Monday, July 1, 2013

Mary, Mary quite contrary...

Can you believe it is mid-summer already? Holy cow. Summer must be the fastest season. Really, July always seems to catch me off guard. I thought it would be a good time to take stock of what's happening in the garden. The spring garden is, of course, well past it's peak, and there is something eating the columbine. But...

The hosts is loaded with buds...

And the foliage seems to be holding it's own over all.

The kitchen garden is a mixed bag. The nasturtiums on the north end have done nothing, but the oregano, chives, thyme and lavendar are rocking. The lettuce on this end of the garden seems to be a little slower to bolt, but it has been so hot that it won't be long now. The parsley is growing...slowly.

Oh the southern end of the kitchen garden, the nasturtiums and green onions are going nuts, while the rosemary and lemon balm are making a respectable first year showing. Garlic looks like a big flop this year, but Brussels sprouts, broccoli, and cucumber are growing steadily.

Grow tiny little cucumber! Grow! (The companion planting of cucumbers and sunflowers that I learned online might not be in the cucumber's best interest.)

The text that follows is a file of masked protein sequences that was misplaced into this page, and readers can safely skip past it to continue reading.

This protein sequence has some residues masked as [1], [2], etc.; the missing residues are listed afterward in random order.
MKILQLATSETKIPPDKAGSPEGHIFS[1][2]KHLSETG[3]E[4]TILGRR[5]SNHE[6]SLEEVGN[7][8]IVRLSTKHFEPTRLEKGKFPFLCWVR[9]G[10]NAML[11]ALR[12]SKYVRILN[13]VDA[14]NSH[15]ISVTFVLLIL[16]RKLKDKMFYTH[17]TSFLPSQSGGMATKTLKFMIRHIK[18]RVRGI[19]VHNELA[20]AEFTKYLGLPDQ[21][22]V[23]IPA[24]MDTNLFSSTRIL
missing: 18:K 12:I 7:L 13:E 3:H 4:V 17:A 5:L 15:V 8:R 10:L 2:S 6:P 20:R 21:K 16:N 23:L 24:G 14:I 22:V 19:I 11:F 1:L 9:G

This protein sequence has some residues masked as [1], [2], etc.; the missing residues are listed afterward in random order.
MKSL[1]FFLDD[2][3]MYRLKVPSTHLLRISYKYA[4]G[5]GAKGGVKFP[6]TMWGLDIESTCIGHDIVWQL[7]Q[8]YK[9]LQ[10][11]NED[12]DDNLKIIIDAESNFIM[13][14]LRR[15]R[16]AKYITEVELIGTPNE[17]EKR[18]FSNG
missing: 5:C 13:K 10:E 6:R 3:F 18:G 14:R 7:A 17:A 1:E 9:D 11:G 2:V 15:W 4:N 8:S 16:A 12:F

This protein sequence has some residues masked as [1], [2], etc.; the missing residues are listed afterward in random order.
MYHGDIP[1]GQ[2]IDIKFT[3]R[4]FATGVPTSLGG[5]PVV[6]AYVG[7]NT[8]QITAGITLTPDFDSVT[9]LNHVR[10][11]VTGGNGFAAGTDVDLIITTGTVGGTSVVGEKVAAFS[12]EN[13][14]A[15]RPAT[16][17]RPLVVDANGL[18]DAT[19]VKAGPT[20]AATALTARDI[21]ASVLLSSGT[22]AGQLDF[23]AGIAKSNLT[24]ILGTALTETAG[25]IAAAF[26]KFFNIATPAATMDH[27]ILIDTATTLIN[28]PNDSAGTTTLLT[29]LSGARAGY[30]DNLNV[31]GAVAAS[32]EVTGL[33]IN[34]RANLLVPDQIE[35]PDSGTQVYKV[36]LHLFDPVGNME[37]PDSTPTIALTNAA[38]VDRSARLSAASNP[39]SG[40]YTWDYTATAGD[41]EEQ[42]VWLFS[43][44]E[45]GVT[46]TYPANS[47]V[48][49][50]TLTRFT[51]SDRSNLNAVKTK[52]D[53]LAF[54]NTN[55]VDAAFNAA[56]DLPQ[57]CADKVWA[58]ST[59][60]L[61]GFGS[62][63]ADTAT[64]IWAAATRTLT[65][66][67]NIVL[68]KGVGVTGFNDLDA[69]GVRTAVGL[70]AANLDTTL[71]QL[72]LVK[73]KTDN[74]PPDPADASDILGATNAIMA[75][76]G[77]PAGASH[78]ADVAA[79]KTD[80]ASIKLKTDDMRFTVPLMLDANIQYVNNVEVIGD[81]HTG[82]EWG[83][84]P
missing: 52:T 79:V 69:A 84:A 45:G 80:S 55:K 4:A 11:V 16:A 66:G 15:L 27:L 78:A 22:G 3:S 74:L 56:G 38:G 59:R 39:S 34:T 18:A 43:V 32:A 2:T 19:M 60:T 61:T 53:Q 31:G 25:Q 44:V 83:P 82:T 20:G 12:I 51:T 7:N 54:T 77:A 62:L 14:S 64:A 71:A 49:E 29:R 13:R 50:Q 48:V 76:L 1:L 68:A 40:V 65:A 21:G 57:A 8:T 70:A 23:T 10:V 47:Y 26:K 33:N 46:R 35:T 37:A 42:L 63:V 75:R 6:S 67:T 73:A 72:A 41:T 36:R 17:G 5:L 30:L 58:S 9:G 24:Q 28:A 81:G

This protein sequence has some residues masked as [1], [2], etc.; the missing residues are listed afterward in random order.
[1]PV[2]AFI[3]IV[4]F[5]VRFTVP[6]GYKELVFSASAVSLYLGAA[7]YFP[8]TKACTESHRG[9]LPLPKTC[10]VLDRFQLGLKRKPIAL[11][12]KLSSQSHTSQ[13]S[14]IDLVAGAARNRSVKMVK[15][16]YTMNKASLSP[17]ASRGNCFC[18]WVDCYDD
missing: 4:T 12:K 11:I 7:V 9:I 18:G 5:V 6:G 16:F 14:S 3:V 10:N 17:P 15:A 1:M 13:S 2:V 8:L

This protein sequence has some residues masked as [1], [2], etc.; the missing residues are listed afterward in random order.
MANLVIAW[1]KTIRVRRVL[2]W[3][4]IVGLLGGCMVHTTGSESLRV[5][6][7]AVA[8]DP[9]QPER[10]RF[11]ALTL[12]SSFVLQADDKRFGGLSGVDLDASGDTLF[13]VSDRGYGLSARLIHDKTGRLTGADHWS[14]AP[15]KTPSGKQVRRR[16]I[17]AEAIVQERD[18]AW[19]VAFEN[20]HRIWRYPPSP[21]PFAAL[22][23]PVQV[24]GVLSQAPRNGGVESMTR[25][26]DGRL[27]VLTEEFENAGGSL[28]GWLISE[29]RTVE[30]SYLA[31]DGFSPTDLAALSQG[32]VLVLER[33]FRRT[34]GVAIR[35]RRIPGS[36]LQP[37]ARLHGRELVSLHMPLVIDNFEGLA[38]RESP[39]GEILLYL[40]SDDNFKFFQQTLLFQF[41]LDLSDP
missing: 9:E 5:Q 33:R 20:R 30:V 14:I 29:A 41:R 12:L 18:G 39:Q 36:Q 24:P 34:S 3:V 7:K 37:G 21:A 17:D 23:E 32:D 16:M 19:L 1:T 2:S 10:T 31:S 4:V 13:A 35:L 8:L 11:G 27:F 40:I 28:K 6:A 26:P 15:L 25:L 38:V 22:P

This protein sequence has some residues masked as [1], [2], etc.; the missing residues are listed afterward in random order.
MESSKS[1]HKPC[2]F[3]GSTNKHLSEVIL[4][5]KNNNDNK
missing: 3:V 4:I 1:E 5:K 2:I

Below is some lettuce that I am allowing to bolt so I can collect the seeds. The shorter ones around it I have left for possible future harvest, but that is a long shot really. It is probably time to pull it and re-seed for laye summer/fall. In the background is weeds and some rather pathetic looking dill, along with some tiny first year mint, sage, and marjoram. My goal for this area is to cover it in perennial herbs and veggies, leaving just enough room for annuals like lettuce, spinach (didn't come up this year) and nasturtiums. My challenge is that it is not full sun.

I just added a bird bath to the south end of the kitchen garden. The birds have not found it yet, but I am in love. I literally just gorilla glued a chipped mug to a spindle I found at construction junction. I gave the spindle a quick & terrible coat of spray paint in my favorite yellow, then scraped the loose/chippy paint off. I think it is perfect.

On the fence that separates the patio from the alley where we keep tools, garbage and compost, also known as "the dangerous alley", I planted hen and chicks, grasses and sedums rescued from the bus stop area.

They seem very happy!

Tomorrow I will tell you all about the play area, give a tomato update, and show you the mess out front.



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